My interests had broadened and I was now aware of how much more the world had to offer. I had become passionate about music and nature. I developed a love for media in the form of books, documentaries and podcasts, especially those related to human culture and behaviour. Documentaries in particular have the ability to provide a snapshot into someone else’s life, a world away from our own. Except they aren’t a world away, they’re right here. I was becoming increasingly aware of how privileged I was to live in the UK. Through sheer luck, I had been born in one of the most developed and affluent countries on the planet. As is human nature, I normalised my experiences and took my freedom, safety and liberty for granted. Through my intentional consumption of media, I was starting to understand the extent to which people in certain countries overseas were having these human rights taken away. This was especially true of those forced to leave their country because of persecution due to their race, religion, social group or political opinion. In the UK, it’s very easy to detach ourselves from such events, but the plight of such people became a pressing issue that I could not ignore.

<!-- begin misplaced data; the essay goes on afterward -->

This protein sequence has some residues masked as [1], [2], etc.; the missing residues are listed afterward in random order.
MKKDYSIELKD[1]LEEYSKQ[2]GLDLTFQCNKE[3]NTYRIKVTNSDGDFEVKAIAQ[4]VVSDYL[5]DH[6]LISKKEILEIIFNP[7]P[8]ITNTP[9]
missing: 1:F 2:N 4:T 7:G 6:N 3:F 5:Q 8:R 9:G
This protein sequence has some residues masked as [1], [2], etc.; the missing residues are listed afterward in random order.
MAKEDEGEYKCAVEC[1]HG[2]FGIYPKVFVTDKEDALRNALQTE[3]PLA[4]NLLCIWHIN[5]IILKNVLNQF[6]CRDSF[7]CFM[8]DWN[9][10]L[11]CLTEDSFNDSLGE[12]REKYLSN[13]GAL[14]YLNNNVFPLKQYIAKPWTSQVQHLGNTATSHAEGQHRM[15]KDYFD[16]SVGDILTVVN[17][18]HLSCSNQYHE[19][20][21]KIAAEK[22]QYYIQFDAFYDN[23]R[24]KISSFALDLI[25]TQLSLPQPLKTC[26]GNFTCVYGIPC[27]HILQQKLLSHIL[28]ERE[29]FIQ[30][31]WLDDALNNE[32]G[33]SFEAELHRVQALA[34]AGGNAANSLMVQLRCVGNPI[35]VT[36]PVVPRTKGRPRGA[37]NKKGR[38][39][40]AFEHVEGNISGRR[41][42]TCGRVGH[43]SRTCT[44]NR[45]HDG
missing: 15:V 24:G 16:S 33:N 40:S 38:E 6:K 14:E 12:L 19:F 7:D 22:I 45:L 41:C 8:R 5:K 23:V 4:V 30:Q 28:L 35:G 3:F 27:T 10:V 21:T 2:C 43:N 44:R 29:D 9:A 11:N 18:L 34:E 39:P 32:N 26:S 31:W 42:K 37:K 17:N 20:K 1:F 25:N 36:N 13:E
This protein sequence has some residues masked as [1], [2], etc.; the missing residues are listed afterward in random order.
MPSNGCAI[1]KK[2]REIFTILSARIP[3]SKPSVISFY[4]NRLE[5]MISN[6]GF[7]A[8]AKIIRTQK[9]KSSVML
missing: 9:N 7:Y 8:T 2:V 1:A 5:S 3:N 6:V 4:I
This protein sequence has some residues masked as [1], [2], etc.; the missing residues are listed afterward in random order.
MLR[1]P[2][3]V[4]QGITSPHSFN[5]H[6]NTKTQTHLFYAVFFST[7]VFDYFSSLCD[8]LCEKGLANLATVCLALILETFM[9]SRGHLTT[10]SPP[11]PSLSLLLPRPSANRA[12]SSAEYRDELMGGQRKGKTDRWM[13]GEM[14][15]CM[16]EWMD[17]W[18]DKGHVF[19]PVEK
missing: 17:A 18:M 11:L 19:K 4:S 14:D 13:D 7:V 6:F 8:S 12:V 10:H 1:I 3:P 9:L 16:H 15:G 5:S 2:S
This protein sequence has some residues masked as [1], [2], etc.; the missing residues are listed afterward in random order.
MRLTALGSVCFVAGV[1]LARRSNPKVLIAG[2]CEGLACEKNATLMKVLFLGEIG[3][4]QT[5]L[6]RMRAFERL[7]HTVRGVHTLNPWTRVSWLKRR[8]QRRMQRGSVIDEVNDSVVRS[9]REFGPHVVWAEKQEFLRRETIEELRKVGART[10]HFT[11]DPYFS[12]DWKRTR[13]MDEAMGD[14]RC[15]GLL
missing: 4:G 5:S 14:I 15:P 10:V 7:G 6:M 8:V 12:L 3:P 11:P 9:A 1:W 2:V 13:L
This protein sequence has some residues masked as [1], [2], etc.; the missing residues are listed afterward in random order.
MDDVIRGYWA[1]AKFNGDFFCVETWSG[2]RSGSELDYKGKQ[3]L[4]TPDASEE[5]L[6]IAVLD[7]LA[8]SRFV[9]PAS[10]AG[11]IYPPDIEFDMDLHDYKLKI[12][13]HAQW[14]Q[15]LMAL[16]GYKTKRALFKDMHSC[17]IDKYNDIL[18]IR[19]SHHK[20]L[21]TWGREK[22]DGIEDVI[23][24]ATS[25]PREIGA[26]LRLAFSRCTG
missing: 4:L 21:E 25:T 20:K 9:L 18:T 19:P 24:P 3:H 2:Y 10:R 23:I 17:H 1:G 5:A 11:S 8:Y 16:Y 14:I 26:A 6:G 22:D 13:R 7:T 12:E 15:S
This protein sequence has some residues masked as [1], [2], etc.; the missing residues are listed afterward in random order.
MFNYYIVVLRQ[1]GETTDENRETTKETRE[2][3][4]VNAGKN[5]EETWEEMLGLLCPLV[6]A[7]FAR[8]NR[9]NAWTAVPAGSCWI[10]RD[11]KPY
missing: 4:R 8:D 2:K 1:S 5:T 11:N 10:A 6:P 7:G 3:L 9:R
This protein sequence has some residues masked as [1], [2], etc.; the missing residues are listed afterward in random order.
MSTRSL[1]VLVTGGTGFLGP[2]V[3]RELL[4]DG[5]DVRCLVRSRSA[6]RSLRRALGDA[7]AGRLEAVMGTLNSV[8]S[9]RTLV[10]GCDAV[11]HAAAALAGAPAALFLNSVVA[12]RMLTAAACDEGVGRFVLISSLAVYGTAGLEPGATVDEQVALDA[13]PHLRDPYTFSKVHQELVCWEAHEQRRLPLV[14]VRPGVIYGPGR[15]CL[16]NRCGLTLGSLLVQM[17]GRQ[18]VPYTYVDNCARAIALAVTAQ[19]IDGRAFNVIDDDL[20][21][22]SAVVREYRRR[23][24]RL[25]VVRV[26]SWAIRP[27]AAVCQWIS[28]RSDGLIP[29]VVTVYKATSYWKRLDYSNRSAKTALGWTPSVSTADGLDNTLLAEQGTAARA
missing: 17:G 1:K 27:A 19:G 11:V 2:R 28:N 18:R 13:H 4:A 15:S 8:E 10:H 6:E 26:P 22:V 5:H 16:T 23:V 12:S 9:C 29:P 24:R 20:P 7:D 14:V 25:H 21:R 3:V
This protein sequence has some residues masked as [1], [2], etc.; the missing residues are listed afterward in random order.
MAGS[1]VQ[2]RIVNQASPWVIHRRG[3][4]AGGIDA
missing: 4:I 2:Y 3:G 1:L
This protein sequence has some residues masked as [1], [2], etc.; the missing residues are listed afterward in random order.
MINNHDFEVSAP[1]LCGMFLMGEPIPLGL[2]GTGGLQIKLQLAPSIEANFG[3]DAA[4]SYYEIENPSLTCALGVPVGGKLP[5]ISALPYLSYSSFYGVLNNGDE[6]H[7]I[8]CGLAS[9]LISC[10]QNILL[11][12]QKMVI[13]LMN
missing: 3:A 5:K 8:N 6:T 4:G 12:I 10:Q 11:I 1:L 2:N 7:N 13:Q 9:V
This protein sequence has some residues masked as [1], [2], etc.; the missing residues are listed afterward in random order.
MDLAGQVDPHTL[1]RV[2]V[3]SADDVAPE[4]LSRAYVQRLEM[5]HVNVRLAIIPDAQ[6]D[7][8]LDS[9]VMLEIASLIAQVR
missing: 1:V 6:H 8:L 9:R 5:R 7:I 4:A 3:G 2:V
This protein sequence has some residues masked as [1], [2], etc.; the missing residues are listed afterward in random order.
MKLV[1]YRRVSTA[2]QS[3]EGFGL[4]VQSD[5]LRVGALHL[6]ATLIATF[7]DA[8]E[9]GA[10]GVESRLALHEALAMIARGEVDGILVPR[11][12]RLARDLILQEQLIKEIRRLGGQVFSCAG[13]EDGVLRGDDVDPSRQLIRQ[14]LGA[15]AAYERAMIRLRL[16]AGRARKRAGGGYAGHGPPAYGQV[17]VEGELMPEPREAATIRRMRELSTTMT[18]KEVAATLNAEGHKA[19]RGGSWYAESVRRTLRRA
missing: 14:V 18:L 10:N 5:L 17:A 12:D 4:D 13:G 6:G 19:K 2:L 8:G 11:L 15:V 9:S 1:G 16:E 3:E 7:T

I was being told about the perceived importance of football-related matters while at work, while developing an appreciation for the suffering of displaced people at home. I had been looking for a route out of the football industry and here my path was being drawn ahead of me. My research pointed me in the direction of the grassroots organisations who are providing humanitarian aid on-the-ground in Greece, supporting refugees who have fled countries such as Syria and Afghanistan. I started communicating with these organisations in the hope of using my skills and experience to play a very small part in alleviating the suffering of people whose start in life has been less fortunate than my own.

I left my job at Arsenal in September and after a couple false starts due to covid, I agreed to volunteer with the InterEuropean Human Aid Association based in northern Greece. I am currently in quarantine, due to start volunteering in a couple of days.

This is the most I’ve ever written about myself (it feels like way too much) but I hope it can shine a light on my motivations and if there’s anyone who feels unfulfilled in their line of work, don’t leave it as long as I did to make a change. If my experiences resonate with you, please get in touch. I’m a couple of years into the process of changing careers and I would love to help in any way I can. I know how difficult it can be.

Future posts will focus on the work that IHA do, as well as the immigration situation in Greece.